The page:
Mavis Staples, Roundhouse, July 4, 2019

I’ve wanted to see Mavis Staples for a while, and I missed her the last time she was in London, playing the Union Chapel, so tonight is a significant moment in my ‘career’ as a concert-goer. Arriving early and taking a spot at the front, I meet a guy from Switzerland, who comes to London regularly for concerts and who is great company, making the otherwise boring wait an absolute breeze. Always great to meet someone who likes talking about music.

The support band, Stone Foundation, is unknown to me but brilliant and is the perfect choice to set the mood for the main act of the evening with their funky and good vibes.

Mavis and her band play a fantastic set of songs, old and new, joyous and hopeful, some I know, some I don’t. The band and backing singers are sublime, and though Mavis is the star of the show, they all shine in each their role: Rick Holmstrom (guitar), Stephen Hodges (drums), Jeff Turmes (bass) and Vicki Randle and Donny Gerrard (backing singers). 

Mavis sings in that deep voice that made me think it was a man singing the first time I heard I’ll Take You There. It’s a voice that can punch you in the guts and sex you up in equal measures – and it sure can hit a point home. They play several songs from her two latest records, If All I Was Was Black (2017) and We Get By (2019), with highlights like No Time For Crying with the urgent mantra, ‘We’ve got work to do,’ and Love and Trust, a hopeful song reminding us that no matter who and where we are, we are all doing what we can and looking for the same things in life.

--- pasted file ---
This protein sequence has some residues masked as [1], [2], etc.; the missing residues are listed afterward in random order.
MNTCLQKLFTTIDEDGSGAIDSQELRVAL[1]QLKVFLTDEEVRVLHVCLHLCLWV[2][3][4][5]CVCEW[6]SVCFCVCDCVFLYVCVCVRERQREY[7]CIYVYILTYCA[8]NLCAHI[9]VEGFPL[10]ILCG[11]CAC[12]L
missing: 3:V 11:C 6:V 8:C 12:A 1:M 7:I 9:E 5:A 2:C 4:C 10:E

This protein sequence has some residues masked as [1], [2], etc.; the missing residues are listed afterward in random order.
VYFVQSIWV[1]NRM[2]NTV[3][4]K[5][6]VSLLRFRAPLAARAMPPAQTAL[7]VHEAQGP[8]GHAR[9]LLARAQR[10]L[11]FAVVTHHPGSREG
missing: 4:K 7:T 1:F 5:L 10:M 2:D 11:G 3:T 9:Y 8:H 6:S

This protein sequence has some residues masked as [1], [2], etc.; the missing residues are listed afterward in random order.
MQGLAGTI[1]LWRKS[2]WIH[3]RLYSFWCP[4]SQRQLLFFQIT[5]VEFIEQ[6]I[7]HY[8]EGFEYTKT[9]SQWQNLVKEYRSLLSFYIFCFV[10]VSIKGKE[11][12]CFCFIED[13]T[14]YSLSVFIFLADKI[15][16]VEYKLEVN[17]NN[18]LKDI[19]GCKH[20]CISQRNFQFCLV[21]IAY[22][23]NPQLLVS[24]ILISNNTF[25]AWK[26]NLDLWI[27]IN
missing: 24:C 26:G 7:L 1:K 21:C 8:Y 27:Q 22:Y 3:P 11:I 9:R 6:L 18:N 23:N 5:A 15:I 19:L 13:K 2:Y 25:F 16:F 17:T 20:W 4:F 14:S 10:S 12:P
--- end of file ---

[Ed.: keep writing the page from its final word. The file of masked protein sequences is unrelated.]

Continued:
They also do some excellent covers, like Buffalo Springfield’s anthem For What It’s Worth, a bit faster and more upbeat than the original version. They also do a slightly slower take on Slippery People by Talking Heads, exchanging David Byrne’s quirkier vocals with Staples’ more soulful delivery.

Mavis is not only a great singer, but she’s also very personable on stage and talks a lot to the audience and makes plenty of eye contact. I’m pretty sure she looked every single person in the first few rows, myself included, in the eye a few times; Staples has got enough smiles and winks for everyone.

As Mavis leaves the stage after a little over an hour, she looks tired, and though the audience, myself included, hope for an encore, it’s not coming. I wouldn’t mind having heard her end the show with Come Go With Me or I’ll Take You There, but this is the end, and that’s fine. It’s been a great concert from a 79-year-old lady who’s been singing a great set of songs and connecting fully with the audience – we can’t possibly ask for more. I can’t imagine anyone at the Roundhouse tonight didn’t leave with a smile on their face and a heart filled with joy.

Mavis Staples setlist
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